In 1997 Jack Nicholson won an Oscar for his role as Melvin Udall, an eccentric, abrasive man who suffered from Obsessive Compulsive Disorder. You may remember the scene from which the movie’s title emerged. As Melvin exits his psychiatrist’s office after being denied the help he wanted, he pauses in the lobby and asks awaiting patients, “What if this is as good as it gets?” For some, his question is laden with too much pessimism. For others, it’s their mantra. Whichever response you have, most of us wrestle with desire and constantly recreate ways to manage or alter it. Let me invite you to look at a few of the ways I’ve seen desire managed and to consider an alternative that creates the space for a deeper intimacy with God.

For those who resonate with Melvin’s question, depression may be a way of managing desire. Somewhere along the way, you learned that it didn’t matter whether or not you had desires because you were unable to realize them and it hurt too much to be disappointed. Depression is one of the more subtle and passive ways that we detach from desire. It usually comes unexpectedly and is often difficult to pin on one particular event. It’s the dark cloud that rolled in while you weren’t looking.

Another way of passively detaching from desire is through denial. Again, at some point in life you learned that unmet desire is too disappointing, so, “What desire?” became your line of defense. If depression is a dark cloud, denial is a noxious gas because people in denial are, by definition, unaware of the emotional anesthetizing happening in their souls. Denying that we have deep, glorious desires doesn’t free us to be selfless and loving. It often makes us as vaporous as the denial itself because to deny our desire prevents us from being known and subsequently, being loved: desire fulfilled.

Similar to denial, diminishing our desire is an attempt to keep the pain of disappointment at bay. If you have felt deeply disappointed but told yourself, “It’s not that big of a deal,” you have likely diminished your desire to minimize the pain. And like denial, diminishing desire can seem selfless, especially in Christian circles. However, if we detach from desire in an attempt to keep it manageable, we usually find ourselves either depressed or angry and more distant from God in the process because diminishing our desire and pain is ultimately a commitment to not need God.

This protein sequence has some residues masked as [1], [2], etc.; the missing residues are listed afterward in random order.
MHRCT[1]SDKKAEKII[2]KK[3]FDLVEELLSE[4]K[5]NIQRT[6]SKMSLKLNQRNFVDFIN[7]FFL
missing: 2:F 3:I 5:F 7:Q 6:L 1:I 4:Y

Unlike the relatively passive responses above, anger offers the illusion of a more active response to desire. A little toddler friend once got angry at the floor when she fell on it and hurt herself. She saw the floor as the culprit instead of the foundation that usually helps her stand. As adults, some of us are prone to despising our desire when it goes unmet and the longing hurts. We blame desire and despise it as the source of pain. Neither response is logical, but when we are hurt anger can feel powerful and give us a sense that we can access it to avoid being hurt again. Unfortunately, because desire is interwoven into the fabric of our humanity, despising our desire moves into despising ourselves, or self-contempt.

When the contempt isn’t self-oriented, it manifests itself toward others, usually God, and usually in the form of a demand. If you have either secretly or openly bargained with God saying, “You gave me this desire so You either have to fulfill it or take it away,” demand is part of your managing repertoire. We rarely limit our demand to just God, but usually impose it on others, from our spouses and friends to the impossibly slow drivers in front of us. Most of us are not usually as brazen with our demand as Melvin in As Good As It Gets when he yells across the restaurant for a different fork, but it’s there and readily accessible when disappointment or loss of control threaten to descend on our agendas.

Each of the above responses leaves us wanting and inhibits our intimacy with God because each is a choice we make to manage desire without Him. We paradoxically gravitate toward these responses because we want to feel safe and in control but end up feeling angry, lonely, or numb. However, when we unclench our fists and consider the freedom that dependence on God affords, we stand a chance at experiencing the very things we fruitlessly strive for on our own: love, joy, peace. We feel a shift from our commitment to not be hurt or disappointed to a recognition of God’s commitment to give Himself to us and to meet us in both our deepest desires and our most excruciating disappointments.

Depending on God in the midst of desire is not a natural response but this is the beauty of dependence, the divine set-up. God is enticing us to something far more amazing than any natural response we can contrive. Desire is at the core of who we are and bigger than anything we can possibly manage, so we are set up to either surrender to the love and grace God promises or to perpetually create new ways of self-sufficiency. In fact, I am confident that the ways I mentioned above are just a few. Our addictions and misdirected desires have countless ways of conforming to whatever shape we need them to be. But when we let desire soften us, we can connect with God. When we let the pain of unmet desire take us to surrender, to asking, waiting, and hoping that God will show up, we position ourselves to experience what we want: deep, abiding love.